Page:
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Canada’s 2009 Beef Consumer Satisfaction Survey

Project Code: BQU.01.09
Completed: May 2010

Project Title:

National Beef Quality Satisfaction Survey and Carcass Audit

Researchers:

Dr. Jennifer Aalhus aalhusj@agr.gc.ca

Manuel Juárez, Cheryl Clark, Daniel Clark, Rolline Pare, Frank Morgan, Mark Klassen

Project Leaders: Analytical and laboratory work conducted by Agriculture and Agri-Food Canada researchers (led by Jennifer Aalhus and Manuel Juárez), retail sampling and consumer testing conducted by Actionable Market Research (Cheryl Clark, Daniel Clark, Rolline Pare and Frank Morgan), and coordinated by the Canadian Cattlemen’s Association (Mark Klassen).

Background: A 1995 survey found that one quarter of Canada’s retail steaks were too tough. This prompted retailers to implement standardized ageing protocols. In 2001, a survey assessed demographics, steak preparation and cooking methods, and eating satisfaction among Canadian beef consumers. Follow-up studies to determine whether industry had successfully improved consumer satisfaction were planned for 2006, but these plans were derailed by BSE.

Objective: To identify how the eating quality of Canadian beef has changed since 2001.

What they did: Over 1,100 consumers were surveyed in Montreal, Toronto, London and Calgary. These consumers were provided a top sirloin, strip loin, inside round or boneless cross rib steak to take home and cook. Follow-up interviews recorded how they prepared the beef, as well as their impressions of tenderness, flavor and juiciness.

What they learned: Consumer demographics: More men (34%) were surveyed in 2009 than in 2001 (28%), and beef was consumed at slightly fewer evening meals in 2009 (43%) than in 2001 (45%).

Steak characteristics and preparation:

Steaks were somewhat heavier and slightly thinner in 2009 than in 2001. Consumers were generally more likely to include a tenderizing marinade in 2009 than in 2001. More steaks were cooked to medium-well or well done (49% in 2009 vs. 44% in 2001), and fewer steaks were cooked to medium doneness (27% in 2009 vs. 35% in 2001). Top sirloin and strip loin steaks were often cooked properly (e.g. grilled). However, boneless cross rib and inside round steaks were often grilled as well, when simmering would have been more appropriate.

Consumer satisfaction:

Regardless of which steak they were given, consumer satisfaction was higher in 2009 than in 2001. This was true for tenderness (76% in 2009 vs. 68% in 2001), juiciness (78% vs. 72%) and flavor (82% vs. 76%). No decreases in consumer satisfaction were reported for any of the steaks in any category. Overall, 86 to 87% of the consumers surveyed were satisfied with the top sirloin and strip loin steaks. Fewer consumers were satisfied with steaks from the boneless cross rib (75%) or inside round (69%). However, tenderness, juiciness and flavor ratings were considerably lower for the boneless cross rib and inside round than for the strip loin and top sirloin.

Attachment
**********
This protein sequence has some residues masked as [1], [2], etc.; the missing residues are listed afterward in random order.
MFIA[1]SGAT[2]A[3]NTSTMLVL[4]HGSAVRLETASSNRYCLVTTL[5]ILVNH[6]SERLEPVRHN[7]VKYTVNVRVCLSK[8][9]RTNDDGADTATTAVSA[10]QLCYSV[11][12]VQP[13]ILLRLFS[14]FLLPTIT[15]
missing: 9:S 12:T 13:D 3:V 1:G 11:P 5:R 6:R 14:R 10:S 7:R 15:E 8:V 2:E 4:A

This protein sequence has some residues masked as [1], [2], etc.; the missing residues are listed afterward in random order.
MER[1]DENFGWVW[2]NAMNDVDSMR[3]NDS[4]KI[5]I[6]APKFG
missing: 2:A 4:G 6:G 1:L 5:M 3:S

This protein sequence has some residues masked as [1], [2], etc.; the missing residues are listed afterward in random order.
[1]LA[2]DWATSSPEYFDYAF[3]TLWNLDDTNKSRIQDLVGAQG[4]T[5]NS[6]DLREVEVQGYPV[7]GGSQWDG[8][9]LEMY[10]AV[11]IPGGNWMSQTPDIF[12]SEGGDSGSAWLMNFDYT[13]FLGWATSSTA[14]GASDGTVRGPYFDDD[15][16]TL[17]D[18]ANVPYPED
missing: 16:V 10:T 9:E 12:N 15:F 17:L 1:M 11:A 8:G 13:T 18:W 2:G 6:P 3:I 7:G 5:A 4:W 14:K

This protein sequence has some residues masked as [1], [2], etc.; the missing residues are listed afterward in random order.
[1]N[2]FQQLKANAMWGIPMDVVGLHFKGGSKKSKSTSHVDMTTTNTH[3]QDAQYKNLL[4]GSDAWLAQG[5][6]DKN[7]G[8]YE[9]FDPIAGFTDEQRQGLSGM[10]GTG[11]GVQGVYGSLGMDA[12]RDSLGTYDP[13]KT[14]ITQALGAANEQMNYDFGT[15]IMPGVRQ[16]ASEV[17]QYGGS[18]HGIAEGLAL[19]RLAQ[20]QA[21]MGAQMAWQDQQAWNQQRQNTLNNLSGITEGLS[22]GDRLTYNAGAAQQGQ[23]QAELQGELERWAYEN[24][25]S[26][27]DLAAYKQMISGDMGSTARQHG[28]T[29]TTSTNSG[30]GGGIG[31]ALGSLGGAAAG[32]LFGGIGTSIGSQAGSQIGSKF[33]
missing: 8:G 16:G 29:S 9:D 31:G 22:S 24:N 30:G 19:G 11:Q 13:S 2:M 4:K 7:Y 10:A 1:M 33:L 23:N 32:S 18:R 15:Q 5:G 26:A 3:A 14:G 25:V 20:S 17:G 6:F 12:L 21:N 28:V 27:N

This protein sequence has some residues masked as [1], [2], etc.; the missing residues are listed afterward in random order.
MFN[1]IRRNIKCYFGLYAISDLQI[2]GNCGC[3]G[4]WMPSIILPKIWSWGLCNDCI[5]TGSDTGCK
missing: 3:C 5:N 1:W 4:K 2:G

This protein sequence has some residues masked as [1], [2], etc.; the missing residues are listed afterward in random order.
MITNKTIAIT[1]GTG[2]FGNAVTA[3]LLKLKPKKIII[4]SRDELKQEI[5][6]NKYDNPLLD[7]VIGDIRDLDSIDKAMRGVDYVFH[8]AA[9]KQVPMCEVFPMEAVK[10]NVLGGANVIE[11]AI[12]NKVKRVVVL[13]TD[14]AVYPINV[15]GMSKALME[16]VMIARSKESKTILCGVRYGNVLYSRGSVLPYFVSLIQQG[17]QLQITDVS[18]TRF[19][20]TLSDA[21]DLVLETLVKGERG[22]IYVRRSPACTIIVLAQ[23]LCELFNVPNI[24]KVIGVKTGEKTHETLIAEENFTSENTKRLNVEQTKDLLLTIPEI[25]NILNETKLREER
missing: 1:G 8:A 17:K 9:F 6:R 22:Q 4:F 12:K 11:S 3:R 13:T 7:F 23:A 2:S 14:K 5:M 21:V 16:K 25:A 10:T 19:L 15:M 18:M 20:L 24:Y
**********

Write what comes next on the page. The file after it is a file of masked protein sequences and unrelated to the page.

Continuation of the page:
Consumer complaints:

The most common consumer complaints were related to toughness (39%), dryness (14%) and lack of flavor (10%). This (and the lower consumer satisfaction for the boneless cross rib and inside round) might be related to preparation methods. The boneless cross rib and inside round steaks were often not marinated before being cooked improperly (e.g. grilled, when they should have been simmered). In fact, these steaks were marinated much less than half the time, and were cooked properly less than 5% of the time, even if cooking instructions were provided. When consumers were asked “why wasn’t your steak perfect”, less than 20% of the consumers surveyed felt it was due to their preparation methods; over 80% blamed the beef. Efforts to increase the visibility, readability or consistency of cooking instructions on retail beef packages may help solve some of these problems. However, industry may need to introduce effective tenderness enhancing interventions that will allow tough cuts of beef to be tenderized before they are offered for sale to the retail consumer.

What it means: Efforts to improve the eating quality of Canadian beef appear to be making progress. Programs to educate consumers regarding proper preparation and cooking techniques for low-value cuts need to continue, as do efforts to develop processing interventions that effectively tenderize beef.

Other parts of this study will also survey feedlot-to-packing plant management practices as well as the incidence of carcass defects (bruising, injection site lesions, etc.) to help identify additional ways to improve beef quality. Together with other initiatives to improve beef quality through refined genetics, better cattle production, carcass management, and product handling practices, these results should help the beef industry to improve consumer satisfaction further.

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